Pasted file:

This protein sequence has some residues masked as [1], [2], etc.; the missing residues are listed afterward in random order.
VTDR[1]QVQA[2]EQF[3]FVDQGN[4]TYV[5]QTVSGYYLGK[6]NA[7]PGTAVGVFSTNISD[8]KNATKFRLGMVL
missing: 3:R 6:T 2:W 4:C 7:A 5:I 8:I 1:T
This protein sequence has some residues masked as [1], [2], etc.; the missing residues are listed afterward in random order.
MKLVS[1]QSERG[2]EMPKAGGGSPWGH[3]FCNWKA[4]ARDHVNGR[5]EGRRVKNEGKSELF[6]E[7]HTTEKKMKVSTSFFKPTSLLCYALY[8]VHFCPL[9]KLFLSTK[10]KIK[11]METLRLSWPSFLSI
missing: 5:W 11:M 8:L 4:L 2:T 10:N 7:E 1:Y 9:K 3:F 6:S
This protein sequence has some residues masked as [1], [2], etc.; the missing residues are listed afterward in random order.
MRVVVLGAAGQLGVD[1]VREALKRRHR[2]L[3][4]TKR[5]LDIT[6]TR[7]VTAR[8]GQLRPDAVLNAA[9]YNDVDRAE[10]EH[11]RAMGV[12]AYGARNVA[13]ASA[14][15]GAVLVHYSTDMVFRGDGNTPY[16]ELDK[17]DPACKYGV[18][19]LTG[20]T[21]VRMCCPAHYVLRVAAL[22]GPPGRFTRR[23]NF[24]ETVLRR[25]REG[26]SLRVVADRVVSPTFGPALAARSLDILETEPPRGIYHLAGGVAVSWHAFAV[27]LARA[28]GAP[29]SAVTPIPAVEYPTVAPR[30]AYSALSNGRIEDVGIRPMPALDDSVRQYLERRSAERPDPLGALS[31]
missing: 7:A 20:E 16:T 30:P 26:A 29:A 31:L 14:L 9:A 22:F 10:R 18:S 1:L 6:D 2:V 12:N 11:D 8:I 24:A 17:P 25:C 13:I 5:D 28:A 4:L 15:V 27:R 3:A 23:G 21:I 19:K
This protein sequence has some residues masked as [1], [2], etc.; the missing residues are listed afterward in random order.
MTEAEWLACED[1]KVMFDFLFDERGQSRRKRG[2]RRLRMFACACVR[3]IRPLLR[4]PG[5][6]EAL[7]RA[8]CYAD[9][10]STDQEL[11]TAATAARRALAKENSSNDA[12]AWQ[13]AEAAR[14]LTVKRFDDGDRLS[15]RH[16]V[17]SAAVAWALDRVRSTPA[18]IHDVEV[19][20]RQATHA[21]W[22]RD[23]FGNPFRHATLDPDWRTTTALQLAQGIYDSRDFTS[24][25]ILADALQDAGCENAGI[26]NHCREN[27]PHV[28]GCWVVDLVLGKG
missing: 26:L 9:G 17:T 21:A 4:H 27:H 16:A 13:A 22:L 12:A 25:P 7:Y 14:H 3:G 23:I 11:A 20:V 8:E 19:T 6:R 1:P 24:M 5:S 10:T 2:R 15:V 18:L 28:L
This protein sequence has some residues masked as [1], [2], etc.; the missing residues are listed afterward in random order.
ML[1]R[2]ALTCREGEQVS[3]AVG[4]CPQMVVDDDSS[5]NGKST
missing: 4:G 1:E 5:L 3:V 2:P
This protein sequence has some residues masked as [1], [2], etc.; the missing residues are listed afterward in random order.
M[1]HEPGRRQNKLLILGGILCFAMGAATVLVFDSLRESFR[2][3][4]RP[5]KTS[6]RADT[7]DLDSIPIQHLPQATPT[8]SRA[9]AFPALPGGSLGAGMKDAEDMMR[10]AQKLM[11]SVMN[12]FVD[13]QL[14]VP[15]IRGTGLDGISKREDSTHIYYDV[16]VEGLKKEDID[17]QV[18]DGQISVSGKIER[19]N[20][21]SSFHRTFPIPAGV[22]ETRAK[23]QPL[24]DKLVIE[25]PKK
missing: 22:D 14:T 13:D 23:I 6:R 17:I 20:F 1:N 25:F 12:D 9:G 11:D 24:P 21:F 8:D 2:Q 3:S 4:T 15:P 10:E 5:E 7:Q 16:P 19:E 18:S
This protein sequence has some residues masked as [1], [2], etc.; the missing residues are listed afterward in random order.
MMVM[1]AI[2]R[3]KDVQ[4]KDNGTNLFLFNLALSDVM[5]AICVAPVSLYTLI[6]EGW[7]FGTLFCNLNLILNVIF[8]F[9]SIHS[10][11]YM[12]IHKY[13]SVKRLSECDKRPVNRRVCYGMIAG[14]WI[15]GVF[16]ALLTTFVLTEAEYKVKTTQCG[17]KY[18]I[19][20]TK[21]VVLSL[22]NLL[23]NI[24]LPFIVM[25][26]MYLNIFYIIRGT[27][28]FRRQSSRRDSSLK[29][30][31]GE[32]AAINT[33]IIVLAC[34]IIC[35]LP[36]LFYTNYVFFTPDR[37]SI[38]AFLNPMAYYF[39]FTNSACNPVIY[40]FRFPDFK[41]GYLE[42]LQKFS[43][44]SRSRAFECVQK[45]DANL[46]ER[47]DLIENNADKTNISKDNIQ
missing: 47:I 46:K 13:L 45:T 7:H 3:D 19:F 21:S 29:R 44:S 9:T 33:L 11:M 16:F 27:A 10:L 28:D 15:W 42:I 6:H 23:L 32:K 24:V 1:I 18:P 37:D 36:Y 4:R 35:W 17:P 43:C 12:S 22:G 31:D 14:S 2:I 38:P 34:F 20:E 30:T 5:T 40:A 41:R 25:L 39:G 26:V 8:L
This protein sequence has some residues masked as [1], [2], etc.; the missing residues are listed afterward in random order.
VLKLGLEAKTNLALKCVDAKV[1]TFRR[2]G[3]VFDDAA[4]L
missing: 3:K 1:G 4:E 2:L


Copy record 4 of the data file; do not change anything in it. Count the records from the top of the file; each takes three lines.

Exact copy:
This protein sequence has some residues masked as [1], [2], etc.; the missing residues are listed afterward in random order.
MTEAEWLACED[1]KVMFDFLFDERGQSRRKRG[2]RRLRMFACACVR[3]IRPLLR[4]PG[5][6]EAL[7]RA[8]CYAD[9][10]STDQEL[11]TAATAARRALAKENSSNDA[12]AWQ[13]AEAAR[14]LTVKRFDDGDRLS[15]RH[16]V[17]SAAVAWALDRVRSTPA[18]IHDVEV[19][20]RQATHA[21]W[22]RD[23]FGNPFRHATLDPDWRTTTALQLAQGIYDSRDFTS[24][25]ILADALQDAGCENAGI[26]NHCREN[27]PHV[28]GCWVVDLVLGKG
missing: 26:L 9:G 17:T 21:A 4:H 27:H 16:A 13:A 22:L 12:A 25:P 7:Y 14:H 3:G 23:I 11:A 20:V 8:E 19:T 6:R 1:P 24:M 5:S 10:T 2:R 15:V 18:L 28:L